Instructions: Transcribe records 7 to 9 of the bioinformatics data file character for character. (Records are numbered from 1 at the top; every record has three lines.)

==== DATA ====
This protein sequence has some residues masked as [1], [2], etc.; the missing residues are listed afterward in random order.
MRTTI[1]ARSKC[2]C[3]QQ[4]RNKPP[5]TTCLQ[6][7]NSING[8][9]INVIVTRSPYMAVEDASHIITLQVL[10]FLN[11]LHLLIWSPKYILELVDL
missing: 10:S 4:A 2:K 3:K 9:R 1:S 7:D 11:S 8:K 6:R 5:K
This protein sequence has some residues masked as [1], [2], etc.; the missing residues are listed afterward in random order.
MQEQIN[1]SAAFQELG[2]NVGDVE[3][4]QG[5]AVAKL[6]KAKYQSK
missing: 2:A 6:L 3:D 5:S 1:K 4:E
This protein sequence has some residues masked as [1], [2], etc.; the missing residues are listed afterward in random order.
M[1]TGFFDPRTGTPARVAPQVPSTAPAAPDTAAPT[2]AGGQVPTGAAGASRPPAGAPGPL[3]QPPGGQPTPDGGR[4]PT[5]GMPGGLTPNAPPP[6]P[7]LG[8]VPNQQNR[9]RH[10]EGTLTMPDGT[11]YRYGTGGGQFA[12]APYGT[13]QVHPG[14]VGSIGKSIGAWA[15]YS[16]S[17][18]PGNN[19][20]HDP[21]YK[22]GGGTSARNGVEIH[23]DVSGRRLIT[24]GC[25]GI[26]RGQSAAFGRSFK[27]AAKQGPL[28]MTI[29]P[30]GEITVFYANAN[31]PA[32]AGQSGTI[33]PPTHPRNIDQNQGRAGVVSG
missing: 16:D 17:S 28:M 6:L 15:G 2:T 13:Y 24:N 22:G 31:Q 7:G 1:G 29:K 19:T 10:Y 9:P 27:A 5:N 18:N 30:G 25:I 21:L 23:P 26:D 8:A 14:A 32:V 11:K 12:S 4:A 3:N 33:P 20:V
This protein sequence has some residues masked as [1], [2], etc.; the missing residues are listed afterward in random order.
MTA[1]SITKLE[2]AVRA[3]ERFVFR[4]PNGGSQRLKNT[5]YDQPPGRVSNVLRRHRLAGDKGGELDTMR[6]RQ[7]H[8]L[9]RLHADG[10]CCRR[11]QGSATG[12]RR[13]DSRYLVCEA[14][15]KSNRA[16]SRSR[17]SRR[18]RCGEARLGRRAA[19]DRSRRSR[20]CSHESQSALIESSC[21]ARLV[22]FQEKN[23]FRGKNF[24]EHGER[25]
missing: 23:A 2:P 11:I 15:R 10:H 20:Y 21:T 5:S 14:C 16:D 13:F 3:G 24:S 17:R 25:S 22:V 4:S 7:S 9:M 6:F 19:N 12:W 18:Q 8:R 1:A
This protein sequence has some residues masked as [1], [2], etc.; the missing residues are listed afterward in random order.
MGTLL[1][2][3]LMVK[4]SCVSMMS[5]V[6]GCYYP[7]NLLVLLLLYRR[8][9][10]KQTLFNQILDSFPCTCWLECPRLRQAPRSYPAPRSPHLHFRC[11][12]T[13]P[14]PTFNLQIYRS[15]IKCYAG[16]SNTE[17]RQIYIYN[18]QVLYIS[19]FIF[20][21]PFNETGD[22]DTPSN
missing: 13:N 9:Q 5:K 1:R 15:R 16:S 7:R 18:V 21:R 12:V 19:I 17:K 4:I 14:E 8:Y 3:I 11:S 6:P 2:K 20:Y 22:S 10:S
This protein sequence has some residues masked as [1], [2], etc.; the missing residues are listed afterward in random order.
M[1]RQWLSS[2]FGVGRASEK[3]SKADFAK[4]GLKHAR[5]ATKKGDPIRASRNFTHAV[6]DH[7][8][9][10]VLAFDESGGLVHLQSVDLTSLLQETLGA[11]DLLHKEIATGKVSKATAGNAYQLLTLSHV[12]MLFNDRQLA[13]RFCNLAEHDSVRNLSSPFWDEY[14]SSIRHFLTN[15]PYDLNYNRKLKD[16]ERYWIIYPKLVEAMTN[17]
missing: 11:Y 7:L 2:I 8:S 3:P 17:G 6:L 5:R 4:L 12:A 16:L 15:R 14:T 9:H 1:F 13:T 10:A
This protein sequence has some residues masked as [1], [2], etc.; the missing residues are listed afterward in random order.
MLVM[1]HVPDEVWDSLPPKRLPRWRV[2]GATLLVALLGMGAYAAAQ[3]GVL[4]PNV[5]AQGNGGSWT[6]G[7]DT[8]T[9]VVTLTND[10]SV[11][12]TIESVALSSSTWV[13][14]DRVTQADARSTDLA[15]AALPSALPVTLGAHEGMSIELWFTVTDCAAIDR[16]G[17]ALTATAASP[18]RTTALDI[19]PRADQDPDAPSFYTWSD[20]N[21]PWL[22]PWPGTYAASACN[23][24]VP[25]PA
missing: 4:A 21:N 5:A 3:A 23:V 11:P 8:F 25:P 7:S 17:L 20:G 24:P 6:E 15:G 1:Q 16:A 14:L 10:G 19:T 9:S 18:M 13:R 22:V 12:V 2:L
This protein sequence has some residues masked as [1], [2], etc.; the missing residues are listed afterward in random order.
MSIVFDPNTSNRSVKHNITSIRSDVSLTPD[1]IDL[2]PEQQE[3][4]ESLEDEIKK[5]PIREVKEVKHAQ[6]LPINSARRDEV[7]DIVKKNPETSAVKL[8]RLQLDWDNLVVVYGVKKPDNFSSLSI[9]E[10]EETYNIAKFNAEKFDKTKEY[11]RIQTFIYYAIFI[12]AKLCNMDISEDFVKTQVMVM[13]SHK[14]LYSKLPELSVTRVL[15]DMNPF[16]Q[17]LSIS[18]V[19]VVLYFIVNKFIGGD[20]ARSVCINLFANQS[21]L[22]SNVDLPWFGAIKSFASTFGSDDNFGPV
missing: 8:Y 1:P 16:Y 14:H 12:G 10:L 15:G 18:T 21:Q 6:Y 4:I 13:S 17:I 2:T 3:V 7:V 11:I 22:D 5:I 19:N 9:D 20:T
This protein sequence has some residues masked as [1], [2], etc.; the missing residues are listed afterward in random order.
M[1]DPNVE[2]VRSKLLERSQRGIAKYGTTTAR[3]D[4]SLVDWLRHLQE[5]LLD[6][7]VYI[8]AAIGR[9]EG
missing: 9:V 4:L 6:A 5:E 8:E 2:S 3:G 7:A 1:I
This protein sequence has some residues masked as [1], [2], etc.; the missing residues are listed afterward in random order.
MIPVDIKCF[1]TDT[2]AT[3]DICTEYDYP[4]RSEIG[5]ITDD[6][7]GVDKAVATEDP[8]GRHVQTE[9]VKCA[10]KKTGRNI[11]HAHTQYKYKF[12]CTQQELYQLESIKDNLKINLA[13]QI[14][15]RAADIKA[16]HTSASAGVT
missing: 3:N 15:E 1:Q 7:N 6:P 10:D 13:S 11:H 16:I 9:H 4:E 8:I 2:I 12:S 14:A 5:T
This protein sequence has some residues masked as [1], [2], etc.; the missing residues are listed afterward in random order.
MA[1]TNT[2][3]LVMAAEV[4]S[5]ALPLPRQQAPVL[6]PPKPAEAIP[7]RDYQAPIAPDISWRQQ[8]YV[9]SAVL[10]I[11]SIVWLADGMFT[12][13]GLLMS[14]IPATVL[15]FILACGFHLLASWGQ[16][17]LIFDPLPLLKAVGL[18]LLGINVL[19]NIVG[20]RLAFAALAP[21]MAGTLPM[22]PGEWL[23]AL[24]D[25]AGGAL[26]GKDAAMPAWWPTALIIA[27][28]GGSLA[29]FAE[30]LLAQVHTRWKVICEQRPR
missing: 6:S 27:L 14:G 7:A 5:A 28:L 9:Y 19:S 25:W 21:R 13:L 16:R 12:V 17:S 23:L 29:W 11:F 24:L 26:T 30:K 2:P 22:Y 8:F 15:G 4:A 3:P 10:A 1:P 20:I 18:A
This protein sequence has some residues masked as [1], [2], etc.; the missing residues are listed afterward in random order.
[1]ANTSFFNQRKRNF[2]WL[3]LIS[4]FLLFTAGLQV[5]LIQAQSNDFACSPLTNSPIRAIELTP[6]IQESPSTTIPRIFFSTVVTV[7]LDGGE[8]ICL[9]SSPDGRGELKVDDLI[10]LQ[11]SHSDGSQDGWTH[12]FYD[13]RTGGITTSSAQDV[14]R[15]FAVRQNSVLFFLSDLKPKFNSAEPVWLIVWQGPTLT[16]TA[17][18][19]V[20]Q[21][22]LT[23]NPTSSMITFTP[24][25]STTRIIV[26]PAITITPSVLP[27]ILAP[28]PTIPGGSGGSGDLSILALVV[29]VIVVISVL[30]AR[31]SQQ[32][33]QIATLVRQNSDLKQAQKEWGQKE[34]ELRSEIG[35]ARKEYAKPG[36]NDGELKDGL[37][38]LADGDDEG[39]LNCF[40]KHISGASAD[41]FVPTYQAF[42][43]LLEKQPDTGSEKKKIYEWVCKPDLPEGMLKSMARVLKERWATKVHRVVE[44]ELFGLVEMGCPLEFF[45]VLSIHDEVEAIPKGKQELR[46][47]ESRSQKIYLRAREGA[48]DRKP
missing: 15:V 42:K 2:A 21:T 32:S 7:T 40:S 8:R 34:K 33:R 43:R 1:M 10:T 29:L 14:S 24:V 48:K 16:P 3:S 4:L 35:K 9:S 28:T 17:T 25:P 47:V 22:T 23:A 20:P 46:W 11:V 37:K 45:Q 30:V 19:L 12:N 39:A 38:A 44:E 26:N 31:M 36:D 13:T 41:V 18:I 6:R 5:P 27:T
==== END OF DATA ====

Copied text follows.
This protein sequence has some residues masked as [1], [2], etc.; the missing residues are listed afterward in random order.
MLVM[1]HVPDEVWDSLPPKRLPRWRV[2]GATLLVALLGMGAYAAAQ[3]GVL[4]PNV[5]AQGNGGSWT[6]G[7]DT[8]T[9]VVTLTND[10]SV[11][12]TIESVALSSSTWV[13][14]DRVTQADARSTDLA[15]AALPSALPVTLGAHEGMSIELWFTVTDCAAIDR[16]G[17]ALTATAASP[18]RTTALDI[19]PRADQDPDAPSFYTWSD[20]N[21]PWL[22]PWPGTYAASACN[23][24]VP[25]PA
missing: 4:A 21:N 5:A 3:A 23:V 11:P 8:F 25:P 7:S 17:L 20:G 24:P 6:E 15:G 1:Q 16:A 14:L 10:G 19:T 9:S 18:M 13:R 22:V 12:V 2:L
This protein sequence has some residues masked as [1], [2], etc.; the missing residues are listed afterward in random order.
MSIVFDPNTSNRSVKHNITSIRSDVSLTPD[1]IDL[2]PEQQE[3][4]ESLEDEIKK[5]PIREVKEVKHAQ[6]LPINSARRDEV[7]DIVKKNPETSAVKL[8]RLQLDWDNLVVVYGVKKPDNFSSLSI[9]E[10]EETYNIAKFNAEKFDKTKEY[11]RIQTFIYYAIFI[12]AKLCNMDISEDFVKTQVMVM[13]SHK[14]LYSKLPELSVTRVL[15]DMNPF[16]Q[17]LSIS[18]V[19]VVLYFIVNKFIGGD[20]ARSVCINLFANQS[21]L[22]SNVDLPWFGAIKSFASTFGSDDNFGPV
missing: 8:Y 1:P 16:Y 14:H 12:G 10:L 15:G 18:T 21:Q 6:Y 4:I 13:S 17:I 2:T 3:V 7:V 11:I 22:D 5:I 19:N 9:D 20:T
This protein sequence has some residues masked as [1], [2], etc.; the missing residues are listed afterward in random order.
M[1]DPNVE[2]VRSKLLERSQRGIAKYGTTTAR[3]D[4]SLVDWLRHLQE[5]LLD[6][7]VYI[8]AAIGR[9]EG
missing: 9:V 4:L 6:A 5:E 8:E 2:S 3:G 7:A 1:I